In the third chapter, the authors present a preliminary statistical system for identifying the semantic roles of elements contained within a sentence such as the topic or individual(s) speaking. The historical context necessary for a reader to gain a true understanding of why the work is needed and what already exists is adequate, but lacking in many areas. For example, the authors examine the tension that exists between statistical systems and logie-based systems in natural language understanding in a trivial manner. A high expectation is placed an the reader to have a strong knowledge of these two areas of natural language understanding in AI research. In the fourth chapter, Derek Lang and Maria Fox examine the debate that has occurred within the AI community regarding automatically extracting domain-specific constraints for planning. The authors discuss two major planning approaches-knowledgespare and knowledge-rieh. They introduce their own approach, which reuses common features from many planning problems with specialized problem-solvers, a process of recognizing common patterns of behavior using automated technologies. The authors construct a clear and coherent picture of the field of planning within AI as well as demonstrate a clear need for their research. Also throughout the chapter there are numerous examples that provide readers with a clearer understanding of planning research. The major weakness of this chapter is the lack of discussion about the researchers' earlier version of their planning system STAN (Static Analysis Planner). They make reference to previous papers that discuss them, but little to no direct discussion. As a result, the reader is left wondering how the researchers arrived at the current version, STAN5. In Chapter 5, David J. Feet et al. look at visual motion analysis focusing an occlusion boundaries, by applying probabilistic techniques like Bayesian inference and particle filtering. The work is most applicable in the area of robotic vision. The authors do an outstanding job of developing a smooth narrative flow while simplifying complex models for visual motion analysis. This would be a good chapter for a graduate student who is looking for a research topic in Al. In the sixth chapter, Frank Wolter and Michael Zaharyaschev deal with reasoning about time and spare, which is a very difficult area of AI research. These two issues have been examined as separate entities in the past. The authors attempt to explore the two entities as one unit using different methods to generate qualitative spatiotemporal calculi and by using previous data from the area of modal logie. The research is presented in such a way that a reader with an inadequate AI concept knowledge will be quickly lost in the miasma of the research.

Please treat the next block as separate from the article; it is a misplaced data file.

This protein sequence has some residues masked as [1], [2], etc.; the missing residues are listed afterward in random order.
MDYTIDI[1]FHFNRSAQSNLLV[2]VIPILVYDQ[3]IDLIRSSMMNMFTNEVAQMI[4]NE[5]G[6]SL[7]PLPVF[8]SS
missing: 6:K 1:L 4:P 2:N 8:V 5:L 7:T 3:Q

In Chapter 7, Jeff Rickel and W. Lewis Johnson have created a virtual environment, with virtual humans for team training. The system is designed to allow a digital character to replace team members that may not be present. The system is also designed to allow students to acquire skills to occupy a designated role and help coordinate their activities with their teammates. The paper presents a complex concept in a very manageable fashion. In Chapter 8, Jonathan Yedidia et al. study the initial issues that make up reasoning under uncertainty. This type of reasoning, in which the system takes in facts about a patient's condition and makes predictions about the patient's future condition, is a key issue being looked at by many medical expert system developers. Their research is based an a new form of belief propagation, which is derived from generalized existing probabilistic inference methods that are widely used in AI and numerous other areas such as statistical physics. The ninth chapter, by David McAllester and Robert E. Schapire, looks at the basic problem of learning a language model. This is something that would not be challenging for most people, but can be quite arduous for a machine. The research focuses an a new technique called leave-one-out estimator that was used to investigate why statistical language models have had such success in this area of research. In Chapter 10, Peter Baumgartner looks at simplified theorem proving techniques, which have been applied very effectively in propositional logie, to first-ordered case. The author demonstrates how his new technique surpasses existing techniques in this area of AI research. The chapter simplifies a complex subject area, so that almost any reader with a basic Background in AI could understand the theorem proving. In Chapter 11, David Cohen et al. analyze complexity issues in constraint satisfaction, which is a common problem-solving paradigm. The authors lay out how tractable classes of constraint solvers create new classes that are tractable and more expressive than previous classes. This is not a chapter for an inexperienced student or researcher in AI. In Chapter 12, Jaana Kekalaine and Kalervo Jarvelin examine the question of finding the most important documents for any given query in text-based retrieval. The authors put forth two new measures of relevante and attempt to show how expanding user queries based an facets about the domain benefit retrieval. This is a great interdisciplinary chapter for readers who do not have a strong AI Background but would like to gain some insights into practical AI research. In Chapter 13, Tony Fountain et al. used machine learning techniques to help lower the tost of functional tests for ICs (integrated circuits) during the manufacturing process. The researchers used a probabilistic model of failure patterns extracted from existing data, which allowed generating of a decision-theoretic policy that is used to guide and optimize the testing of ICs. This is another great interdisciplinary chapter for a reader interested in an actual physical example of an AI system, but this chapter would require some AI knowledge.